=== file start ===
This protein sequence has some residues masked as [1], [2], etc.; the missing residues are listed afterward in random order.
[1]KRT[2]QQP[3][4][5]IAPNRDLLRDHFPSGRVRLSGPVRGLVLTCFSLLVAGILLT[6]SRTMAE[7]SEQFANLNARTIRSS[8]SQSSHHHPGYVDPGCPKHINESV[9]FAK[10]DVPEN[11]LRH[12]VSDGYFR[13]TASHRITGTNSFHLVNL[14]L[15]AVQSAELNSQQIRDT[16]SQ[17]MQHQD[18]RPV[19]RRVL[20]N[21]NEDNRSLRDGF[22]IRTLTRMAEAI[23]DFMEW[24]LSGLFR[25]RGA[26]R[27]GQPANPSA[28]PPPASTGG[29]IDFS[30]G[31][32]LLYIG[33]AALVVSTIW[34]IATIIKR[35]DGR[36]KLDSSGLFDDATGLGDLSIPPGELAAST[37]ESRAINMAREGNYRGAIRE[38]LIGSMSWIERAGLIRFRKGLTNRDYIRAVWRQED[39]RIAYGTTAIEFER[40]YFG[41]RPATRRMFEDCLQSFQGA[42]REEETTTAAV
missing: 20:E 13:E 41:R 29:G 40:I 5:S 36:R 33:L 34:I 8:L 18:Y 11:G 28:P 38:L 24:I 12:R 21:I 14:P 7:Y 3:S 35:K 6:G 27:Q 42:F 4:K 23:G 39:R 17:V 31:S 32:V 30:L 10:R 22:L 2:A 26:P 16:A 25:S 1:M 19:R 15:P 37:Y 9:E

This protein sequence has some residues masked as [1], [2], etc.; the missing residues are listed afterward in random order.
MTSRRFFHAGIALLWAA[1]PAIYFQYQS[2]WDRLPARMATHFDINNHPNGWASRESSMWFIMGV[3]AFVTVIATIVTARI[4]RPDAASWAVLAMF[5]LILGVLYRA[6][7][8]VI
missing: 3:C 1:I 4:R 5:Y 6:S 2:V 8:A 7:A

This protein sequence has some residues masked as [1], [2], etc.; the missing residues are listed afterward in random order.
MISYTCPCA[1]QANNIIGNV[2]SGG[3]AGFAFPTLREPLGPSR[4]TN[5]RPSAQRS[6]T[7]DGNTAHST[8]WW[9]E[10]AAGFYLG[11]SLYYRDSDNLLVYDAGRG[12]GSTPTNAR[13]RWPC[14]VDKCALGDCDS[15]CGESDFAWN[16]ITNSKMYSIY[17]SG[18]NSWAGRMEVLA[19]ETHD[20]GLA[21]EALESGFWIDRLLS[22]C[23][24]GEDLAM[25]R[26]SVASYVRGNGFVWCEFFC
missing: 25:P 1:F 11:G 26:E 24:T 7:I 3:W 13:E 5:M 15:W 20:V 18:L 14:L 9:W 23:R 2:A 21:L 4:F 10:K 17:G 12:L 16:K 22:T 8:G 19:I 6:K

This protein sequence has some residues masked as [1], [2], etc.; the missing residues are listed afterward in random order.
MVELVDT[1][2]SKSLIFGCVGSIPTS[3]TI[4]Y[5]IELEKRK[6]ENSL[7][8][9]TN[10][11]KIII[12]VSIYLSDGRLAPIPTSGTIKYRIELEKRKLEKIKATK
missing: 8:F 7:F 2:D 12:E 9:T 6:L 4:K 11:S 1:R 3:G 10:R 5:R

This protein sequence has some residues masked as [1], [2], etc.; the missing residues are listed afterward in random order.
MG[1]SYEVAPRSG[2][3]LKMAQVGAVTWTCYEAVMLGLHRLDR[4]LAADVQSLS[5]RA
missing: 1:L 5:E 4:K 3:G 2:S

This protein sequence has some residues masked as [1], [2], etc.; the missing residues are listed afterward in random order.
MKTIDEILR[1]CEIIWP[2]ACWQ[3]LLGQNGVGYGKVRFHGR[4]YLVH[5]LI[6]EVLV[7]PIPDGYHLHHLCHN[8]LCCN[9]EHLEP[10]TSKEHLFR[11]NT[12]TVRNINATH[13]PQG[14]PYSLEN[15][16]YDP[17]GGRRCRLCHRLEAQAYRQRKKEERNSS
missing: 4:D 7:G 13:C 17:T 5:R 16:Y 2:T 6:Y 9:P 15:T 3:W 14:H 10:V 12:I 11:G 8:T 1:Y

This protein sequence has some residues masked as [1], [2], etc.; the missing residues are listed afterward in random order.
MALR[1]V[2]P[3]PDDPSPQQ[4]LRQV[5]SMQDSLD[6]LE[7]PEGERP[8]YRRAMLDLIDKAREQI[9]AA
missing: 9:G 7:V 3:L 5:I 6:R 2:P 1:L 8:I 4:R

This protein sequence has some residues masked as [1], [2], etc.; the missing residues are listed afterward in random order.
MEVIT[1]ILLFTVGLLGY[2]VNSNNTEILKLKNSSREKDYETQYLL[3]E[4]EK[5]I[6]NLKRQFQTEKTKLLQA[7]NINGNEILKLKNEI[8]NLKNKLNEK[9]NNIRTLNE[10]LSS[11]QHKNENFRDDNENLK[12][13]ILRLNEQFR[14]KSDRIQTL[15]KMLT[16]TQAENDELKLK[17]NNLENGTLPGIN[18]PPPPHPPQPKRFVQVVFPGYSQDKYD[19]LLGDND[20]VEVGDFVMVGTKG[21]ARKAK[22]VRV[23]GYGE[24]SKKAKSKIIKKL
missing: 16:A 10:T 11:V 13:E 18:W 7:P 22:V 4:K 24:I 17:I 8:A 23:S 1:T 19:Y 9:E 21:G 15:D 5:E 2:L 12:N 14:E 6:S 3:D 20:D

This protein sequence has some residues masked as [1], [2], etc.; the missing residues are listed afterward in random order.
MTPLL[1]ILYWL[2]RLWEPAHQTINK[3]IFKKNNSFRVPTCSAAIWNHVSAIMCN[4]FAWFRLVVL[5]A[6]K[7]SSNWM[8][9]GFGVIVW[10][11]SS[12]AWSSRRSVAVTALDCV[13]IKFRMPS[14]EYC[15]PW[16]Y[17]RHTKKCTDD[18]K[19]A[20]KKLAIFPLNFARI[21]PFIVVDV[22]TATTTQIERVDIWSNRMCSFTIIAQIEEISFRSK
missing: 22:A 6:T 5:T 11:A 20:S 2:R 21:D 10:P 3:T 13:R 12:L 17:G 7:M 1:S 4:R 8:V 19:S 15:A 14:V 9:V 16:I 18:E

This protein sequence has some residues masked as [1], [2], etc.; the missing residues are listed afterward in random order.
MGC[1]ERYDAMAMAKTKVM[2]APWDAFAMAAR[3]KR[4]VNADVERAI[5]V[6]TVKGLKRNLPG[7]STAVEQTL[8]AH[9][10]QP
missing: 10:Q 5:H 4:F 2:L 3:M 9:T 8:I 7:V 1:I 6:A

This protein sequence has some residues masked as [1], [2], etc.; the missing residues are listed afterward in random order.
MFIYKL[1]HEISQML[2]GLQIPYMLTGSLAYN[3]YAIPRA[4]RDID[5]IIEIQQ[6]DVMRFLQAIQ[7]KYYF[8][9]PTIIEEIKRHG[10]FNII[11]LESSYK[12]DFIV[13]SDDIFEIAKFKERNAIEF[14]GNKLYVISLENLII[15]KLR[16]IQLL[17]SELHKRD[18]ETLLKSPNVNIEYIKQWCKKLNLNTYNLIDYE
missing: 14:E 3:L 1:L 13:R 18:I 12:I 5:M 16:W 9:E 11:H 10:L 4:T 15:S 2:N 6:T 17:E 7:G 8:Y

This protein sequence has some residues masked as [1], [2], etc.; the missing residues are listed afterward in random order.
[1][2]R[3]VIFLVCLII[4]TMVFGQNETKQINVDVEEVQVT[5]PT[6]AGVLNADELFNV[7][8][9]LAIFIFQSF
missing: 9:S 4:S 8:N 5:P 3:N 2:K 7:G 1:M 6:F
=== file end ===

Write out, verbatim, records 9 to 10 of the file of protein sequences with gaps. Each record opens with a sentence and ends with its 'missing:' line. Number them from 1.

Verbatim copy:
This protein sequence has some residues masked as [1], [2], etc.; the missing residues are listed afterward in random order.
MTPLL[1]ILYWL[2]RLWEPAHQTINK[3]IFKKNNSFRVPTCSAAIWNHVSAIMCN[4]FAWFRLVVL[5]A[6]K[7]SSNWM[8][9]GFGVIVW[10][11]SS[12]AWSSRRSVAVTALDCV[13]IKFRMPS[14]EYC[15]PW[16]Y[17]RHTKKCTDD[18]K[19]A[20]KKLAIFPLNFARI[21]PFIVVDV[22]TATTTQIERVDIWSNRMCSFTIIAQIEEISFRSK
missing: 22:A 6:T 5:T 11:A 20:S 2:R 21:D 10:P 3:T 13:R 12:L 17:G 7:M 1:S 4:R 8:V 19:S 15:A 14:V 9:V 16:I 18:E

This protein sequence has some residues masked as [1], [2], etc.; the missing residues are listed afterward in random order.
MGC[1]ERYDAMAMAKTKVM[2]APWDAFAMAAR[3]KR[4]VNADVERAI[5]V[6]TVKGLKRNLPG[7]STAVEQTL[8]AH[9][10]QP
missing: 10:Q 5:H 4:F 2:L 3:M 9:T 8:I 7:V 1:I 6:A